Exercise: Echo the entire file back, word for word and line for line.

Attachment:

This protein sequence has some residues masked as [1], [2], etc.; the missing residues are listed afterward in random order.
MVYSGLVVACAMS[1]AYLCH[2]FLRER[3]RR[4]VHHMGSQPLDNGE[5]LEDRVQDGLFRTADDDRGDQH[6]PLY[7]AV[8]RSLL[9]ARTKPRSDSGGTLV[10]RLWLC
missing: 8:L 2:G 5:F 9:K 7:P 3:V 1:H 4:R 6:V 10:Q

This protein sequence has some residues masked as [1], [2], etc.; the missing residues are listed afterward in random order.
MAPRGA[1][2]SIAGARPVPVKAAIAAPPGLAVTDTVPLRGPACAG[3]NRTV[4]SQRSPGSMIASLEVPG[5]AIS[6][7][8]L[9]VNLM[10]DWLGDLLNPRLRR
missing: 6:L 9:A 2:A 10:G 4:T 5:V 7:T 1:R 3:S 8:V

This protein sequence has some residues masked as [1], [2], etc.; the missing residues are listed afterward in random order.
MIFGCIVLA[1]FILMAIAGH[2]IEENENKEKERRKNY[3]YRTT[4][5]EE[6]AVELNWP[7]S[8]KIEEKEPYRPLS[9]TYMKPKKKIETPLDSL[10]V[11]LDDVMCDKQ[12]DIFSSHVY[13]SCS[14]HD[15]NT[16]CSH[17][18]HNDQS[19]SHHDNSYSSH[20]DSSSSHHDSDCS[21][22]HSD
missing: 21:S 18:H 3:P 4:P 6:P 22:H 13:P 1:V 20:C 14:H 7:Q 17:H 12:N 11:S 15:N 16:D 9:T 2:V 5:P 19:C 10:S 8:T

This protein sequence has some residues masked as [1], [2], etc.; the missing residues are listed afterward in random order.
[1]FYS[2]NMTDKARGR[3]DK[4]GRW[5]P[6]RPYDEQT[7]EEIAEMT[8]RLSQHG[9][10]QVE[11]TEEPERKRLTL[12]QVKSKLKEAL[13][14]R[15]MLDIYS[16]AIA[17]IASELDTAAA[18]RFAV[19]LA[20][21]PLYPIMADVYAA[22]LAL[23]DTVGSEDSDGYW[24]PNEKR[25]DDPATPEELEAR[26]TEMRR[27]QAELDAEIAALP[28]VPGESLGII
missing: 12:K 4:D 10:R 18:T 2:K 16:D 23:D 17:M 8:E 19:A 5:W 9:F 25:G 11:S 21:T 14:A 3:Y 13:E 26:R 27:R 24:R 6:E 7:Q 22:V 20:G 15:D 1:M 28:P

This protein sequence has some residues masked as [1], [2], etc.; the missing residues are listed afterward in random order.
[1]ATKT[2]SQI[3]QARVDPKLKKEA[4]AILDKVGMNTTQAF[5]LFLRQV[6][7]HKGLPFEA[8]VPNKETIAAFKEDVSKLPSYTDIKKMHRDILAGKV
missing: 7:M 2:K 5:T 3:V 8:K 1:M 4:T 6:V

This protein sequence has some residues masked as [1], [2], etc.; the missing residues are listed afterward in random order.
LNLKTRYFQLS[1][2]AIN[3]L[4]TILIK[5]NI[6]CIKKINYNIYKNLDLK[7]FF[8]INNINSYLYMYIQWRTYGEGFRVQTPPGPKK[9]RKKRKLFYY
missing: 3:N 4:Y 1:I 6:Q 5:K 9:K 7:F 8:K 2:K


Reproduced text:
This protein sequence has some residues masked as [1], [2], etc.; the missing residues are listed afterward in random order.
MVYSGLVVACAMS[1]AYLCH[2]FLRER[3]RR[4]VHHMGSQPLDNGE[5]LEDRVQDGLFRTADDDRGDQH[6]PLY[7]AV[8]RSLL[9]ARTKPRSDSGGTLV[10]RLWLC
missing: 8:L 2:G 5:F 9:K 7:P 3:V 1:H 4:R 6:V 10:Q

This protein sequence has some residues masked as [1], [2], etc.; the missing residues are listed afterward in random order.
MAPRGA[1][2]SIAGARPVPVKAAIAAPPGLAVTDTVPLRGPACAG[3]NRTV[4]SQRSPGSMIASLEVPG[5]AIS[6][7][8]L[9]VNLM[10]DWLGDLLNPRLRR
missing: 6:L 9:A 2:A 10:G 4:T 5:V 7:T 1:R 3:S 8:V

This protein sequence has some residues masked as [1], [2], etc.; the missing residues are listed afterward in random order.
MIFGCIVLA[1]FILMAIAGH[2]IEENENKEKERRKNY[3]YRTT[4][5]EE[6]AVELNWP[7]S[8]KIEEKEPYRPLS[9]TYMKPKKKIETPLDSL[10]V[11]LDDVMCDKQ[12]DIFSSHVY[13]SCS[14]HD[15]NT[16]CSH[17][18]HNDQS[19]SHHDNSYSSH[20]DSSSSHHDSDCS[21][22]HSD
missing: 21:S 18:H 3:P 4:P 6:P 22:H 13:P 1:V 20:C 14:H 7:Q 17:H 12:N 11:S 15:N 16:D 9:T 2:V 5:P 19:C 10:S 8:T

This protein sequence has some residues masked as [1], [2], etc.; the missing residues are listed afterward in random order.
[1]FYS[2]NMTDKARGR[3]DK[4]GRW[5]P[6]RPYDEQT[7]EEIAEMT[8]RLSQHG[9][10]QVE[11]TEEPERKRLTL[12]QVKSKLKEAL[13][14]R[15]MLDIYS[16]AIA[17]IASELDTAAA[18]RFAV[19]LA[20][21]PLYPIMADVYAA[22]LAL[23]DTVGSEDSDGYW[24]PNEKR[25]DDPATPEELEAR[26]TEMRR[27]QAELDAEIAALP[28]VPGESLGII
missing: 12:K 4:D 10:R 18:T 2:K 16:D 23:D 17:M 8:E 19:A 5:W 9:F 25:G 11:S 21:T 14:A 3:Y 13:E 26:R 27:R 24:R 6:E 7:Q 22:V 20:G 15:D 1:M 28:P

This protein sequence has some residues masked as [1], [2], etc.; the missing residues are listed afterward in random order.
[1]ATKT[2]SQI[3]QARVDPKLKKEA[4]AILDKVGMNTTQAF[5]LFLRQV[6][7]HKGLPFEA[8]VPNKETIAAFKEDVSKLPSYTDIKKMHRDILAGKV
missing: 7:M 2:K 5:T 3:V 8:K 1:M 4:T 6:V

This protein sequence has some residues masked as [1], [2], etc.; the missing residues are listed afterward in random order.
LNLKTRYFQLS[1][2]AIN[3]L[4]TILIK[5]NI[6]CIKKINYNIYKNLDLK[7]FF[8]INNINSYLYMYIQWRTYGEGFRVQTPPGPKK[9]RKKRKLFYY
missing: 3:N 4:Y 1:I 6:Q 5:K 9:K 7:F 8:K 2:K